Urinary 8-oxo-7,8-dihydro-2'-deoxyguanosine (8-oxodG) is a widely used biomarker of oxidative stress. However, variability between chromatographic and ELISA methods hampers interpretation of data, and this variability may increase should urine composition differ between individuals, leading to assay interference. Furthermore, optimal urine sampling conditions are not well defined. We performed inter-laboratory comparisons of 8-oxodG measurement between mass spectrometric-, electrochemical- and ELISA-based methods, using common within-technique calibrants to analyze 8-oxodG-spiked phosphate-buffered saline and urine samples. We also investigated human subject- and sample collection-related variables, as potential sources of variability.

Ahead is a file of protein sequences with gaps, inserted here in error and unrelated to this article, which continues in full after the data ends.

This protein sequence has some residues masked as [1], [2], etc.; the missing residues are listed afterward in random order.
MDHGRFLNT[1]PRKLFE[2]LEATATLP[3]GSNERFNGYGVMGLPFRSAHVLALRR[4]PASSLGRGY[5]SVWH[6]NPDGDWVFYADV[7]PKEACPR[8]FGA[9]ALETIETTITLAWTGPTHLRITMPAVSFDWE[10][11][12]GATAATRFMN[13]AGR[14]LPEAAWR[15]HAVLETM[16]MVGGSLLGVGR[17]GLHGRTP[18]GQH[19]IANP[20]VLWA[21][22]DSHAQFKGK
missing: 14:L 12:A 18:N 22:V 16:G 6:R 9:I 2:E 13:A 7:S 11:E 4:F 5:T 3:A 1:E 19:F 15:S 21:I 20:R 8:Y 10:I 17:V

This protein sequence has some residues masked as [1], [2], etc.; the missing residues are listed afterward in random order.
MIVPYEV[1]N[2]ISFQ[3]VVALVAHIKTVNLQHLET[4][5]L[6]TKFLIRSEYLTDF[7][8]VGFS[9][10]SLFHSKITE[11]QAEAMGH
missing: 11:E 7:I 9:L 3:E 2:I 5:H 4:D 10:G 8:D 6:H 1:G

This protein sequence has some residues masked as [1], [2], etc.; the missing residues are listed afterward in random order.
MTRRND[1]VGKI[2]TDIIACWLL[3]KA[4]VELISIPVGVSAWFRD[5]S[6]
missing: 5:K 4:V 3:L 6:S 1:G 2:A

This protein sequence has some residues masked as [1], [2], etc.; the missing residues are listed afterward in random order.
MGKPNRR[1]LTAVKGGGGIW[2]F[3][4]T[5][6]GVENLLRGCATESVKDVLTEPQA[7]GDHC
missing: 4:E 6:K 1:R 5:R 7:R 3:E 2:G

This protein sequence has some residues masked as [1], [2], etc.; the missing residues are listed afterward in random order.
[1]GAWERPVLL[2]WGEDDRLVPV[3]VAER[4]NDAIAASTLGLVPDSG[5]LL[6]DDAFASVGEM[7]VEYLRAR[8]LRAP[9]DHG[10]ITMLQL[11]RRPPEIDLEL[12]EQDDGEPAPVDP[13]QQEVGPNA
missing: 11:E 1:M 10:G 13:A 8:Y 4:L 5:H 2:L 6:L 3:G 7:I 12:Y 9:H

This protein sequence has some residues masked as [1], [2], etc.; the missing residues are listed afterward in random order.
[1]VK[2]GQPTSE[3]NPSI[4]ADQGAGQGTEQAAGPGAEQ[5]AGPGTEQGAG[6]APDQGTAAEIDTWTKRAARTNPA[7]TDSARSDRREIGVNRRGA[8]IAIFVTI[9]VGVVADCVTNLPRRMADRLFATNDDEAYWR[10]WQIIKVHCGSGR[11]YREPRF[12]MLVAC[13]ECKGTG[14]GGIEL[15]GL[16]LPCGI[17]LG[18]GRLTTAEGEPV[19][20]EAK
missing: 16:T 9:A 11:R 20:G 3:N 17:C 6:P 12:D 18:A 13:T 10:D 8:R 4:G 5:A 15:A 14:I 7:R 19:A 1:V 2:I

Antioxidants and Redox Signaling, 2013, Vol 18, Issue 18, p. 2377-91
Adult; Artifacts; Buffers; Deoxyguanosine; Female; Head and Neck Neoplasms; Humans; Male; Middle Aged; Reference Standards; Reproducibility of Results; Sodium Chloride; Solutions; Urinalysis; Young Adult